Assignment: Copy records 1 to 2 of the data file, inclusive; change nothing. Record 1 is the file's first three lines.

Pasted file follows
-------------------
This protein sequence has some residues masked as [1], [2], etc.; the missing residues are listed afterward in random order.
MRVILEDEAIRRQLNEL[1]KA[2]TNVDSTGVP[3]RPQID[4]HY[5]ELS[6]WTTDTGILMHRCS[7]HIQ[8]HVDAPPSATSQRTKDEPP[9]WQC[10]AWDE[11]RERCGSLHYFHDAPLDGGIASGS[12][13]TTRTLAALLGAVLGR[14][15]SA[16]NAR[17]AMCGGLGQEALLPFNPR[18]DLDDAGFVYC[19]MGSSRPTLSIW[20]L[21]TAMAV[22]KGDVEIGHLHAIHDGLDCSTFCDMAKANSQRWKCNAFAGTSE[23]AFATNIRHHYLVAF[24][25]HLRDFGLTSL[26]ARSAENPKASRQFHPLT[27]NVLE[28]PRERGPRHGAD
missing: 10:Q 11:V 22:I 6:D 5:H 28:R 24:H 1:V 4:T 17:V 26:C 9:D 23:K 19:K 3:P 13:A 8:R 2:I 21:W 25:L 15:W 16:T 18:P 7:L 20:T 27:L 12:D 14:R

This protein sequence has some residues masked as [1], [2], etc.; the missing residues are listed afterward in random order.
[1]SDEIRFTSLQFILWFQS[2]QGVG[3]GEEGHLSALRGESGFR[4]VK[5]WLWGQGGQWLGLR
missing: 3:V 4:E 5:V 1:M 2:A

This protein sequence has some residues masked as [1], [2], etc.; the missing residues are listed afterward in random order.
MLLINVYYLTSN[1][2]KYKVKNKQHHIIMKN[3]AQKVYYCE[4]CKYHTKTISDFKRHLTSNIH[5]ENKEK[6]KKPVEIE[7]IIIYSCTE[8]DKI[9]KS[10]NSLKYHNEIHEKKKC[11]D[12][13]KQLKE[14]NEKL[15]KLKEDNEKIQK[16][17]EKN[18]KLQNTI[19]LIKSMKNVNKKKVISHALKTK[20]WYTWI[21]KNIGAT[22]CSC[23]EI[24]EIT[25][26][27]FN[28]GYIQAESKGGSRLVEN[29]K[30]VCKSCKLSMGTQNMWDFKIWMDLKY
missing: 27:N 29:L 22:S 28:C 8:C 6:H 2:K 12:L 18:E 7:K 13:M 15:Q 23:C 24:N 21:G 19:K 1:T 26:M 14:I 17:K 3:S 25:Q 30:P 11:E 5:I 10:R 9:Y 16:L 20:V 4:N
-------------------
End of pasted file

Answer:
This protein sequence has some residues masked as [1], [2], etc.; the missing residues are listed afterward in random order.
MRVILEDEAIRRQLNEL[1]KA[2]TNVDSTGVP[3]RPQID[4]HY[5]ELS[6]WTTDTGILMHRCS[7]HIQ[8]HVDAPPSATSQRTKDEPP[9]WQC[10]AWDE[11]RERCGSLHYFHDAPLDGGIASGS[12][13]TTRTLAALLGAVLGR[14][15]SA[16]NAR[17]AMCGGLGQEALLPFNPR[18]DLDDAGFVYC[19]MGSSRPTLSIW[20]L[21]TAMAV[22]KGDVEIGHLHAIHDGLDCSTFCDMAKANSQRWKCNAFAGTSE[23]AFATNIRHHYLVAF[24][25]HLRDFGLTSL[26]ARSAENPKASRQFHPLT[27]NVLE[28]PRERGPRHGAD
missing: 10:Q 11:V 22:I 6:D 5:H 28:R 24:H 1:V 4:T 17:V 26:C 9:D 23:K 19:K 3:P 13:A 8:R 2:I 21:W 25:L 15:W 16:T 18:P 7:L 20:T 27:L 12:D 14:R

This protein sequence has some residues masked as [1], [2], etc.; the missing residues are listed afterward in random order.
[1]SDEIRFTSLQFILWFQS[2]QGVG[3]GEEGHLSALRGESGFR[4]VK[5]WLWGQGGQWLGLR
missing: 3:V 4:E 5:V 1:M 2:A